Vernice Armour

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Vernice Armour
VerniceArmour 20060130 cropped.jpg
Armour in January 2006
Born 1973 (age 40–41)
Chicago, Illinois, U.S.
Allegiance United States of America
Service/branch United States Marine Corps
Years of service 1993-2007
Rank US Marine O3 shoulderboard.svg Captain
Unit HMLA-169
Battles/wars

Iraq War

Awards Air Medal ribbon.svg Air Medal
Navy and Marine Corps Commendation ribbon.svg Navy and Marine Corps Commendation Medal
Navy and Marine Corps Achievement ribbon.svg Navy and Marine Corps Achievement Medal
NavyPres.gif Presidential Unit Citation
National Defense Service Medal ribbon.svg National Defense Service Medal
Iraq Campaign ribbon.svg Iraq Campaign Medal
Global War on Terrorism Expeditionary ribbon.svg Global War on Terrorism Expeditionary Medal
Global War on Terrorism Service ribbon.svg Global War on Terrorism Service Medal
Sea Service Deployment Ribbon.svg Sea Service Deployment Ribbon
Relations Gaston C. Armour Jr. (father)
Authurine Armour (mother)
Other work Zero to Breakthrough(TM) Expert, professional keynote speaker, law enforcement officer

Vernice Armour (born 1973) is a former United States Marine Corps officer who was the first African-American female naval aviator in the Marine Corps and the first African American female combat pilot in the U.S. Armed Forces.[1] She flew the AH-1W SuperCobra attack helicopter in the 2003 invasion of Iraq and eventually served two tours in support of Operation Iraqi Freedom.[2]

Early life and education[edit]

Armour was born in 1973 in Chicago, Illinois to Gaston C. Armour Jr. and Authurine Armour. After her parents divorced, Clarence Jackson married Authurine. Both her father and her stepfather had served in the military - Gaston Armour was a retired major in the U.S. Army Reserve, and Clarence Jackson was a former Marine Corps sergeant that served three tours in Vietnam.[3] Her grandfather was a Montford Point Marine, the first African Americans to segregate the Marine Corps between 1942 and 1949.[4]

Raised in Memphis, Tennessee, Armour graduated from Overton High School, where she was a member of the mathematics honor society, the National Honor Society, and class vice-president.[2]

Career[edit]

Capt. Vernice Armour and NASA astronaut Stephanie Wilson receiving award from the Bessie Coleman Foundation

In 1993, while a student at Middle Tennessee State University (MTSU), Armour enlisted in the U.S. Army Reserve and later entered into the U.S. Army's ROTC.[3]

In 1996, she took time off from college to become a Nashville police officer (her childhood dream). She became the first female African-American on the motorcycle squad.[2][4]

Armour graduated from MTSU in 1997. In 1998, Armour became the first African American female to serve as a police officer in Tempe, Arizona before joining the U.S. Marines as an Officer Candidate in October 1998.[1]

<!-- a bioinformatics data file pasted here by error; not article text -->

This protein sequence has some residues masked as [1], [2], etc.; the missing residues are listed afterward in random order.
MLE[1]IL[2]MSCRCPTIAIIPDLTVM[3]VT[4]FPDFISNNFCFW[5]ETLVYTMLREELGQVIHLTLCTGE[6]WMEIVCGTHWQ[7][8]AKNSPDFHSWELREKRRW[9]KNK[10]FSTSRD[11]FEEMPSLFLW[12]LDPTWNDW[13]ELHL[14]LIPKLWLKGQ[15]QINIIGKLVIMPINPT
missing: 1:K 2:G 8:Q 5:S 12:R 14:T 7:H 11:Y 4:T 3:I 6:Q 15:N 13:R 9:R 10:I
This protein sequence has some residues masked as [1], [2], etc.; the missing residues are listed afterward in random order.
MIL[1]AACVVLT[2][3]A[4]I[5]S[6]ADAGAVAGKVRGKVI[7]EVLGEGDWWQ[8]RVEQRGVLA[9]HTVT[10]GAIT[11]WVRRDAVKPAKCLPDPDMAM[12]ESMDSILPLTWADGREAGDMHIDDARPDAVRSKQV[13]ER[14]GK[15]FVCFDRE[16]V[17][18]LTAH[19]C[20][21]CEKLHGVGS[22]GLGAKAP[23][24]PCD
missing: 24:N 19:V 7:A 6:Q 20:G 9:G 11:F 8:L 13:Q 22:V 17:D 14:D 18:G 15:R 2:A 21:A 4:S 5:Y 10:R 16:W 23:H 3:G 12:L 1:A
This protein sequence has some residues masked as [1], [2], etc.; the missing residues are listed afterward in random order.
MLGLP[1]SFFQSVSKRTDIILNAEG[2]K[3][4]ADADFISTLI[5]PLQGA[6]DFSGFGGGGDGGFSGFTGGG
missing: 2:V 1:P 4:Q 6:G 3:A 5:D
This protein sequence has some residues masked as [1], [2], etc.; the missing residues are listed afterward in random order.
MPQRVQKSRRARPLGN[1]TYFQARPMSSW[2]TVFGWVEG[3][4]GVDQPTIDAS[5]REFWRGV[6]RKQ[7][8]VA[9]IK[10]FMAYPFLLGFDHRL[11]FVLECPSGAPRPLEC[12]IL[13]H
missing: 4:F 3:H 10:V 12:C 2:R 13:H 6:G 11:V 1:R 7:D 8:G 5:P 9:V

Commissioned a Second Lieutenant on December 12, 1998 Armour was sent to flight school at Naval Air Station Corpus Christi, Texas and later Naval Air Station Pensacola, Florida. Earning her wings in July 2001, Armour was not only number one in her class of twelve, she was number one among the last two hundred graduates. She became the Marine Corps' first African-American female pilot.[2][3]

After flight school, Armour was assigned to Marine Corps Base Camp Pendleton near San Diego, California for training in the AH-1W SuperCobra. While at Camp Pendleton, she was named 2001 Camp Pendleton Female Athlete of the Year, twice won the Camp's annual Strongest Warrior Competition, and was a running back for the San Diego Sunfire women's football team.[1]

In March 2003, she flew with HMLA-169 during the invasion of Iraq becoming America's first African-American female combat pilot. She completed two combat tours in the Gulf.[2] Afterwards, she was assigned to the Manpower and Reserve Affairs Equal Opportunity Branch as program liaison officer.[3]

Personal life[edit]

Leaving the U.S. Marine Corps in June 2007, Armour began a career as a professional speaker and expert on creating breakthroughs in life.[2]

In 2011 her book Zero to Breakthrough: The 7-Step, Battle-Tested Method for Accomplishing Goals that Matter was published. [5]

Awards and decorations[edit]

Naval Aviator Badge.jpg
Award numeral 1 golden.pngCombat Distinguishing Device.pngAward numeral 1.pngAward numeral 3.png
Combat Distinguishing Device.png
Bronze star
Bronze star
Bronze star
Bronze star
Bronze star
Naval Aviator Badge
Air Medal w/ 1 award star, valor device, and Strike/Flight numeral "13"
Navy and Marine Corps Commendation Medal w/ valor device Navy and Marine Corps Achievement Medal Navy Presidential Unit Citation w/ 1 service star National Defense Service Medal w/ 1 service star
Iraq Campaign Medal w/ 2 service stars Global War on Terrorism Expeditionary Medal Global War on Terrorism Service Medal Navy Sea Service Deployment Ribbon w/ 1 service star

Further Reading[edit]

  • Armour, Vernice. Zero to Breakthrough: The 7-Step, Battle-Tested Method for Accomplishing Goals that Matter. Gotham, 2011. ISBN 1592406246

See also[edit]

References[edit]

  1. ^ a b c Walker, Nicole (April 14, 2003). "Vernice Armour, 1st black female combat pilot, serves in Persian Gulf as family copes". Jet. Retrieved 2007-10-06. 
  2. ^ a b c d e f "Biography - Vernice Armour". Retrieved 2007-10-06. 
  3. ^ a b c d Williams, Lance Cpl. Sha'ahn (Aug 17, 2006). "First Black female pilot honored in memory of Bessie Coleman". Quantico Sentry OnLine. Retrieved 2007-10-06. 
  4. ^ a b "Vernice Armour". Tavis Smiley - Late Night on PBS. PBS. July 23, 2007. Retrieved 2007-10-06. 
  5. ^ "Zero to Breakthrough: The 7-Step, Battle-Tested Method for Accomplishing Goals that Matter: Vernice Armour: Amazon.com: Books". Amazon.com. Retrieved 2014-06-16. 

External links[edit]